On the eve of Ukraine, two initiatives were voiced at once on the issue of the possibility of restoring the water supply to Crimea. One was from the very "top", and the other - from the "bottom". Moreover, none of them has a practical chance of being implemented. What gives us reason to believe so?
As you know, the problem of water supply to Crimea arose after its transition to the Russian Federation. Almost immediately after the registration of the will of the Crimeans, made at a national referendum, Kiev decided to punish them by cutting off the water supply through the North Crimean Canal. Until 2014, the peninsula received up to 85% of fresh water from the mainland from the territory of Ukraine. The political the act had very serious consequences for economics and ecology of the new Russian region. Without water, none of the local residents, of course, has yet died, but some branches of agriculture, for example, rice growing, have disappeared as a species.
Even worse, a few years ago, due to a shortage of fresh water in the acid reservoirs of the Crimean Titan enterprise, a real ecological disaster occurred: in hot weather, a dangerous acid cloud formed due to strong evaporation, which led to a partial evacuation of the population in the city of Armyansk. And last summer, due to an abnormally warm and snowless winter, a real drought began on the peninsula, the consequences of which have not been eliminated to this day. Water in Crimea is still served with restrictions.
In general, the problem is very serious. It is being solved by drilling new artesian wells, building new water intakes, and repairing water transport infrastructure. The question of the possibility of seawater desalination is being considered. Until 2024, Moscow has allocated 48 billion rubles for this purpose. However, one should be aware that this is not a quick matter, and the shortage of water on the peninsula will make itself felt in the future for more than one year. The issue could be completely closed by unblocking the North Crimean Canal, but Kiev does not intend to do this for political reasons. They think so: the Crimea will be Ukrainian, and there will be Ukrainian water on it. But suddenly they started talking about the possibility of getting the Crimeans drunk both in Kiev and in neighboring Kherson. What is it for?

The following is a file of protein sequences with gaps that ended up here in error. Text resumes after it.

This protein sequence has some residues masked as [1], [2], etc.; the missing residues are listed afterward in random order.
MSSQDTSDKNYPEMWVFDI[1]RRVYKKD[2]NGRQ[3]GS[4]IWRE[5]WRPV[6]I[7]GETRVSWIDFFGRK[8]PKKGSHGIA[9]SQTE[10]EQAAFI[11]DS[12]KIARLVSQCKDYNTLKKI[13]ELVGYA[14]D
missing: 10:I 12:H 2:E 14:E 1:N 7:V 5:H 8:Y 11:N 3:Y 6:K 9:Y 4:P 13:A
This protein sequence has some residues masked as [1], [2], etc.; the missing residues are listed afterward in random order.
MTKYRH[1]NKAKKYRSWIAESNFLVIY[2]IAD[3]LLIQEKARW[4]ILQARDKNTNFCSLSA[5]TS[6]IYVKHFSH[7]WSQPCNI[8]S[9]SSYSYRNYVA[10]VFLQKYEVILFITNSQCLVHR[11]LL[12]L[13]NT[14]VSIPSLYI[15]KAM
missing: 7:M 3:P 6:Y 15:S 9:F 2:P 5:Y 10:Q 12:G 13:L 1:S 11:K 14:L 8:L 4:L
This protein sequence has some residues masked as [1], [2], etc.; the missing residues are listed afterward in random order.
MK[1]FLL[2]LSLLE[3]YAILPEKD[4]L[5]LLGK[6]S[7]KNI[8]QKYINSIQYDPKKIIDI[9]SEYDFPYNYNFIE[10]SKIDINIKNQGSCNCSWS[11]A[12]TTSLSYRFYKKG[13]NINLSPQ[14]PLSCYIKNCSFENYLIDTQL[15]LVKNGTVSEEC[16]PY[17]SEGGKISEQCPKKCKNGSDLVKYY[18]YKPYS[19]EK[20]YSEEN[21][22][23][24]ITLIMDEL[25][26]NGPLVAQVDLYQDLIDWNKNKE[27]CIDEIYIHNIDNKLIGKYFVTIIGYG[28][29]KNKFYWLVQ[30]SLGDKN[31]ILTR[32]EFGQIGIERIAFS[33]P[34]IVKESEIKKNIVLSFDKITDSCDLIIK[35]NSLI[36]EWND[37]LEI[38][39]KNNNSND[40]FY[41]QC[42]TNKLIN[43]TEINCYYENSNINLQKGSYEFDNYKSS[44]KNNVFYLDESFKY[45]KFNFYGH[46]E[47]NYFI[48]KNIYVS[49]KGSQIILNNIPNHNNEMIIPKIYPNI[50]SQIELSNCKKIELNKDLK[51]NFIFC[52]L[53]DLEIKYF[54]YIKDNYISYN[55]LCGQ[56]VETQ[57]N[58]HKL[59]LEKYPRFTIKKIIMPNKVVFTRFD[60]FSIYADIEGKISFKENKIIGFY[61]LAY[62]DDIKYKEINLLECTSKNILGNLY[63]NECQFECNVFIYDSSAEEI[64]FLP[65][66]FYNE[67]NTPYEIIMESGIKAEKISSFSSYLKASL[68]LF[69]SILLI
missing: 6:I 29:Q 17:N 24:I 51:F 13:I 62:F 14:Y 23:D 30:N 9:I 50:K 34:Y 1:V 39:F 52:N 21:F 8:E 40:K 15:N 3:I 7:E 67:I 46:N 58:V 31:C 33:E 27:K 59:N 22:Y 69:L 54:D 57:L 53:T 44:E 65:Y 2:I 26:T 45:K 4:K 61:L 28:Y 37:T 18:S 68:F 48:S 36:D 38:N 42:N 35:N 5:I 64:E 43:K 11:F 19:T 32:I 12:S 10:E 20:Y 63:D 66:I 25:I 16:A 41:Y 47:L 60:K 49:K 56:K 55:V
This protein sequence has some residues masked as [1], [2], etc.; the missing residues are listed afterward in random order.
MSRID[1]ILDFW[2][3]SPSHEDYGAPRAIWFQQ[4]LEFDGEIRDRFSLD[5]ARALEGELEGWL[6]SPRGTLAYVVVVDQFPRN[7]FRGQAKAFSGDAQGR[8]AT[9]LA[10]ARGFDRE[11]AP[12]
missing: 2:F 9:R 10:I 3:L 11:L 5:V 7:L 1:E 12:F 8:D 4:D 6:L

The bottom-up initiative
The day before, the resonant statement of the mayor of Kherson, Igor Kolykhaev, made a lot of noise in the Ukrainian segment of the Internet. He said about the advisability of moving to "economic" relations with Russia and Crimea:
I am for economic relations. Are you for the fact that we buy electricity and gas in Russia? Why do we buy? .. I believe that if Crimea is Ukraine, then there should be water in Crimea. Yes, in Ukrainian. Or then sell water as an option.
Here it is, an infrequent voice of reason in Ukraine. Indeed, for some reason Kiev does not hesitate to buy Russian electricity and diesel fuel, but refuses to receive money for the supply of water to Crimea. Where is the logic? Well, then let the Ukrainian leadership be consistent and stop taking energy resources from the “aggressor country”. Either put on panties, or take off the cross, as in an old anecdote. And after all, in the Crimea, they initially offered to buy water at market prices, but the modern Ukrainian government turned out to be all so windy and inconsistent: here it took it, here it didn’t give it. Okay, this is all jokes, of course. The local jingoistic patriots naturally immediately recorded the Kherson mayor as "national traitors."
Of much greater interest are the statements of the Ukrainian Deputy Prime Minister Andriy Reznik, made in an interview with a well-known British publication. He said the following:
Let's get people drunk. If it is really a monitoring mission, an international humanitarian mission will say: "People, we need to help" ... With tanks, barrels, whatever. There are three checkpoints - Kalanchak, Chongar, Chaplinka, there are roads, we'll take it. We'll provide the Red Cross - under their flag, no problem.
And here I would like to walk on the initiative of Kiev. Two key points need to be highlighted:
At firstWhat do you mean by "tanks, barrels"? In fact, Crimeans have something to drink, no one dies of thirst there. And even if they died by the grace of the Ukrainian authorities, how many barrels would it take to water almost two million local residents, as well as guests of the peninsula, on a daily basis? In Crimea, they expect the opening of the North Crimean Canal from Kiev in order to use the Dnieper water primarily for agricultural and domestic needs. No cisterns and buckets at the checkpoints can bring enough water. In general, the Ukrainian official, in a rather mocking manner, simply replaces concepts.
Secondly, and it is possible in more detail, what kind of "international monitoring humanitarian mission" is it, which should plead for the Crimeans in front of Kiev? Did Moscow agree to interact with some similar structure on the affairs of its two subjects?
Apparently, Ukraine is stubbornly pushing for the creation of the so-called "Crimean Platform", a kind of international organization, which should include sympathetic countries, the purpose of which is to exert joint pressure on Russia. At this site, its participants intend to coordinate actions to ensure "security" in Crimea, freedom of navigation, protection of human rights and more effective anti-Russian sanctions. It is precisely in the logic of such a structure that the "international monitoring humanitarian mission" fits in, deciding issues with water in exchange for something. But do the Crimeans need this water at such a price? Or is it still worth the trouble with desalination and stop depending on such "well-wishers"?